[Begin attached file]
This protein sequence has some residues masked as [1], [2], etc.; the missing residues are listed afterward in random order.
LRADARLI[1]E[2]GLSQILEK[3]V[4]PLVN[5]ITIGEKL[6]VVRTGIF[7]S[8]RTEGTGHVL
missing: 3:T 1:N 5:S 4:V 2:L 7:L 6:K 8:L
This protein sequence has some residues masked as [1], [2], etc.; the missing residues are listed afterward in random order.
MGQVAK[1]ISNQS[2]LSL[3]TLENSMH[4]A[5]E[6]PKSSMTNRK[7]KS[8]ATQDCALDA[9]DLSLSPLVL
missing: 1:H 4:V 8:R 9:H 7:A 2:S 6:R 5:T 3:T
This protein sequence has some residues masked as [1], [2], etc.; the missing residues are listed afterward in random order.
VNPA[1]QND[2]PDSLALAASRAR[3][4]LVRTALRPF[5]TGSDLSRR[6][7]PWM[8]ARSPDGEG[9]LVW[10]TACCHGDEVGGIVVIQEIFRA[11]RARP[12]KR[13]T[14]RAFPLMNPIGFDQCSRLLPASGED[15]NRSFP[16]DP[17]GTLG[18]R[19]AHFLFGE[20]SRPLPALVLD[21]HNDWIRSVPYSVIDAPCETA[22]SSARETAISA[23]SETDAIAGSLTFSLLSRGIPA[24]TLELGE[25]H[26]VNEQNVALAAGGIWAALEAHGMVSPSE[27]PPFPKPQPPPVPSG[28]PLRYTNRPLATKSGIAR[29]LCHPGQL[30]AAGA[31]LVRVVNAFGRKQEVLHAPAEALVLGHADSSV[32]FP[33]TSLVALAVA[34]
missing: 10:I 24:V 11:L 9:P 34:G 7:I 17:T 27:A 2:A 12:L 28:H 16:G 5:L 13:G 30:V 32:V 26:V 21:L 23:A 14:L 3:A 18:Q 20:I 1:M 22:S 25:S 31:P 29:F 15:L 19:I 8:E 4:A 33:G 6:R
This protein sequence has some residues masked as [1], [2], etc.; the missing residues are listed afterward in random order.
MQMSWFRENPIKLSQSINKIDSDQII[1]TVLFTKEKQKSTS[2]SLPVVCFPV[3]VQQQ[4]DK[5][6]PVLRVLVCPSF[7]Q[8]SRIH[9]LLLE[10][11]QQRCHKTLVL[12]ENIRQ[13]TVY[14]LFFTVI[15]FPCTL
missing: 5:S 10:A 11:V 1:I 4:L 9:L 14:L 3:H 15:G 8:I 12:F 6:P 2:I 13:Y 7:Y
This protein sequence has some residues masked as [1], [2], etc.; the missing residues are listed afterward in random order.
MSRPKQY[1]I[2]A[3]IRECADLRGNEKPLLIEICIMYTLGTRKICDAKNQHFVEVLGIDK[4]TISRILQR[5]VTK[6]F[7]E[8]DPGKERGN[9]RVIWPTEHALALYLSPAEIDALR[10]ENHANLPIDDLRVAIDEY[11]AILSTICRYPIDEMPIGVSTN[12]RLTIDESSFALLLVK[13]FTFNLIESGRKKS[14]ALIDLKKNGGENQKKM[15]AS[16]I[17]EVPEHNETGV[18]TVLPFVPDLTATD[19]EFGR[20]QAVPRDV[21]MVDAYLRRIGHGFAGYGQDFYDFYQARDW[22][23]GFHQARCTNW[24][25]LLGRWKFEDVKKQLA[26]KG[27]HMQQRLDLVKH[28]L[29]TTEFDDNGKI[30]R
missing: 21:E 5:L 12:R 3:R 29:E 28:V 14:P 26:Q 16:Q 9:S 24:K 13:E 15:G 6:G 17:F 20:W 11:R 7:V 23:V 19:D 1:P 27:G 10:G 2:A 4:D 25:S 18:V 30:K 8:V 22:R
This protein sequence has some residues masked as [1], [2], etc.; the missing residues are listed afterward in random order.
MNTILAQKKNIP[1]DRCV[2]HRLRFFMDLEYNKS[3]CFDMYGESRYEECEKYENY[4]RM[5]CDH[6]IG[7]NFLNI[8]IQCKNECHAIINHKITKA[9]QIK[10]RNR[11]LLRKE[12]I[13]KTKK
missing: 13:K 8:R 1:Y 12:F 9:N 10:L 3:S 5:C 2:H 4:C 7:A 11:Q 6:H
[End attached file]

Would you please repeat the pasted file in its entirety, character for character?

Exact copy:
This protein sequence has some residues masked as [1], [2], etc.; the missing residues are listed afterward in random order.
LRADARLI[1]E[2]GLSQILEK[3]V[4]PLVN[5]ITIGEKL[6]VVRTGIF[7]S[8]RTEGTGHVL
missing: 3:T 1:N 5:S 4:V 2:L 7:L 6:K 8:L
This protein sequence has some residues masked as [1], [2], etc.; the missing residues are listed afterward in random order.
MGQVAK[1]ISNQS[2]LSL[3]TLENSMH[4]A[5]E[6]PKSSMTNRK[7]KS[8]ATQDCALDA[9]DLSLSPLVL
missing: 1:H 4:V 8:R 9:H 7:A 2:S 6:R 5:T 3:T
This protein sequence has some residues masked as [1], [2], etc.; the missing residues are listed afterward in random order.
VNPA[1]QND[2]PDSLALAASRAR[3][4]LVRTALRPF[5]TGSDLSRR[6][7]PWM[8]ARSPDGEG[9]LVW[10]TACCHGDEVGGIVVIQEIFRA[11]RARP[12]KR[13]T[14]RAFPLMNPIGFDQCSRLLPASGED[15]NRSFP[16]DP[17]GTLG[18]R[19]AHFLFGE[20]SRPLPALVLD[21]HNDWIRSVPYSVIDAPCETA[22]SSARETAISA[23]SETDAIAGSLTFSLLSRGIPA[24]TLELGE[25]H[26]VNEQNVALAAGGIWAALEAHGMVSPSE[27]PPFPKPQPPPVPSG[28]PLRYTNRPLATKSGIAR[29]LCHPGQL[30]AAGA[31]LVRVVNAFGRKQEVLHAPAEALVLGHADSSV[32]FP[33]TSLVALAVA[34]
missing: 10:I 24:V 11:L 9:P 34:G 7:I 17:T 27:A 2:A 12:L 28:H 16:G 5:L 13:G 30:V 32:V 26:V 21:L 23:A 14:L 3:A 18:Q 20:I 1:M 22:S 25:S 31:P 29:F 15:L 19:I 8:E 4:A 33:G 6:R
This protein sequence has some residues masked as [1], [2], etc.; the missing residues are listed afterward in random order.
MQMSWFRENPIKLSQSINKIDSDQII[1]TVLFTKEKQKSTS[2]SLPVVCFPV[3]VQQQ[4]DK[5][6]PVLRVLVCPSF[7]Q[8]SRIH[9]LLLE[10][11]QQRCHKTLVL[12]ENIRQ[13]TVY[14]LFFTVI[15]FPCTL
missing: 5:S 10:A 11:V 1:I 4:L 9:L 14:L 3:H 15:G 8:I 12:F 6:P 2:I 13:Y 7:Y
This protein sequence has some residues masked as [1], [2], etc.; the missing residues are listed afterward in random order.
MSRPKQY[1]I[2]A[3]IRECADLRGNEKPLLIEICIMYTLGTRKICDAKNQHFVEVLGIDK[4]TISRILQR[5]VTK[6]F[7]E[8]DPGKERGN[9]RVIWPTEHALALYLSPAEIDALR[10]ENHANLPIDDLRVAIDEY[11]AILSTICRYPIDEMPIGVSTN[12]RLTIDESSFALLLVK[13]FTFNLIESGRKKS[14]ALIDLKKNGGENQKKM[15]AS[16]I[17]EVPEHNETGV[18]TVLPFVPDLTATD[19]EFGR[20]QAVPRDV[21]MVDAYLRRIGHGFAGYGQDFYDFYQARDW[22][23]GFHQARCTNW[24][25]LLGRWKFEDVKKQLA[26]KG[27]HMQQRLDLVKH[28]L[29]TTEFDDNGKI[30]R
missing: 21:E 5:L 12:R 3:R 29:E 28:V 14:P 26:Q 16:Q 9:S 24:K 13:E 15:G 6:G 17:F 20:W 11:R 7:V 23:V 19:D 1:P 27:G 10:G 2:A 4:D 25:S 18:V 30:K 8:V 22:R
This protein sequence has some residues masked as [1], [2], etc.; the missing residues are listed afterward in random order.
MNTILAQKKNIP[1]DRCV[2]HRLRFFMDLEYNKS[3]CFDMYGESRYEECEKYENY[4]RM[5]CDH[6]IG[7]NFLNI[8]IQCKNECHAIINHKITKA[9]QIK[10]RNR[11]LLRKE[12]I[13]KTKK
missing: 13:K 8:R 1:Y 12:F 9:N 10:L 3:S 5:C 2:H 4:C 7:A 11:Q 6:H